A picture is worth a thousand words. Which is great when you've got lots of space to fill and don't have the resources to fill it with a thousand actual words.
But what sort of photos work best in the context of a marketing strategy? Also, how can photos help with SEO? And how and where should you use them?
As I've been writing these last weeks, content marketing is not only central for SEO success, it's also the key to audience engagement. Photos, together with videos, are the most effective ways to engage audiences. Whether a single photo, multiple photos stacked on one page, or a single photo gallery containing many photos, images always help to capture the eye and increase metrics like time on page, social sharing and page views.
What Images to Use
Unfortunately, too many marketers use staged shots of products, models or executives in blog posts, websites and newsletters -- which are often beautiful and effective in places like catalogs, but aren't particularly personal. To get at more engaging and essentially human images, think about using photos of your employees, customers, manufacturers or distributors interacting in real-life settings.
If you're a vintner, show people harvesting your grapes. Or if you're a manufacturer, show how things are assembled and by whom. Or if you sell software, show your engineers at the white board. And definitely show the social settings in which business gets done -- real people going about the real work of actually living.
The most enduring and memorable images include people. Study after study indicate that images such as landscapes are the least memorable, but photos with people interacting with other people or engaged in some activity are remembered. Your photos don't have to be particularly professional or even shot with a fancy camera; they just need to be clear and bright and shot the way any normal person might shoot a picture. Photos like these are, simply put, more human.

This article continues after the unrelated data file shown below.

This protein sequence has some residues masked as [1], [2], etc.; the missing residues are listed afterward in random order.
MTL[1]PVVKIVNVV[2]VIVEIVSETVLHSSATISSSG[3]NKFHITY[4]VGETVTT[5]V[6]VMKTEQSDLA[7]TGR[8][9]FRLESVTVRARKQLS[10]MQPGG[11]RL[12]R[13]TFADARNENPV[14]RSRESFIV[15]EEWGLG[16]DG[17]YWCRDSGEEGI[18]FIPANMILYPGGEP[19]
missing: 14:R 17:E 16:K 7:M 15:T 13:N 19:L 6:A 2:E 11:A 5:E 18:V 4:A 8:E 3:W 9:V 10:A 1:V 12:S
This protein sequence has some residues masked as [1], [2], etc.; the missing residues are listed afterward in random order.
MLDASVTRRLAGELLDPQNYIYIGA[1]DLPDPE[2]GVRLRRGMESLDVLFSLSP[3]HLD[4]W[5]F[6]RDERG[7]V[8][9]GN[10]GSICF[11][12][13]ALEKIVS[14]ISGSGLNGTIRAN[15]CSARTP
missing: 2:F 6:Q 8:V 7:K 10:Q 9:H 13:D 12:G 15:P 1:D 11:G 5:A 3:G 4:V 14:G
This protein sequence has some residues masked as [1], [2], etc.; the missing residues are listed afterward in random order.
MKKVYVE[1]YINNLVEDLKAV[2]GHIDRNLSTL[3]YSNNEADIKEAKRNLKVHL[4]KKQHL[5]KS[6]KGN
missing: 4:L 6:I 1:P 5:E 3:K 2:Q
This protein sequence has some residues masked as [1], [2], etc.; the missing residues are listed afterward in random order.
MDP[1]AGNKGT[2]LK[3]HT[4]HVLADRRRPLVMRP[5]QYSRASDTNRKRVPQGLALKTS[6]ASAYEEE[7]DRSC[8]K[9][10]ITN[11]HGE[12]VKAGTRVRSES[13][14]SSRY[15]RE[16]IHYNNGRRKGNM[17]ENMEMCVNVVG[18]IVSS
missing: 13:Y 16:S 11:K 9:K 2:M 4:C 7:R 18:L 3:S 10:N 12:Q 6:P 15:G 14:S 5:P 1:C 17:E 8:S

Getting Good SEO From Images
Like everything in SEO, having a keyword strategy is key. Assuming this is in place, think about the sorts of photos that will reinforce your keywords. Beyond that, there are three key elements to getting good SEO from your photos:
1. Alt text
2. File name
Alt text -- or the alternative text -- is that bit of text that shows up in the HTML briefly describing the photo for search engine crawlers. This is necessary because those crawlers can't see the photo, obviously, and the alt text is the way to make images visible to them. Most CMSs, like WordPress or those built on Drupal, usually provide a field for the alt text, so use it carefully to describe your photo while reinforcing your keywords.
Search engine crawlers also look at the file name. Use actual words and not some bizarre naming convention -- or, worse, the file name assigned by a camera. Use dashes to separate the words describing the photo and make the last word the size of the photo, like this: worldwide-widget-co-employee-egg-toss-300x300.jpg. This makes it easy for crawlers to further identify the photo and match it to potential search queries.
A good caption will also ensure an image is well-optimized for the search engines. Here you can include not only the photo context or description, but also identify the people in the photo. This is the best place to put your keyword strategy to work -- but do it in a way that makes sense and accurately describes the photo.
Anyone in your company can take photos for use in your marketing channels with something as simple as a smartphone. Save photos in your company's CMS database or use a social photo-sharing site like Flickr to get even more leverage from your photography. Use images in your websites, microsites, landing pages, blog posts, Facebook Page, newsletters or mobile apps. Use a hero image to anchor a page of copy, or fill out a photo gallery app with a range of pictures from an event.
Follow these tips and you'll speak volumes without a lot of effort. If you've got more advice, use the comments section below to give us your tips. Next week in the content marketing series, I'll talk about how movement marketing can be an effective and impactful element of your content marketing strategy.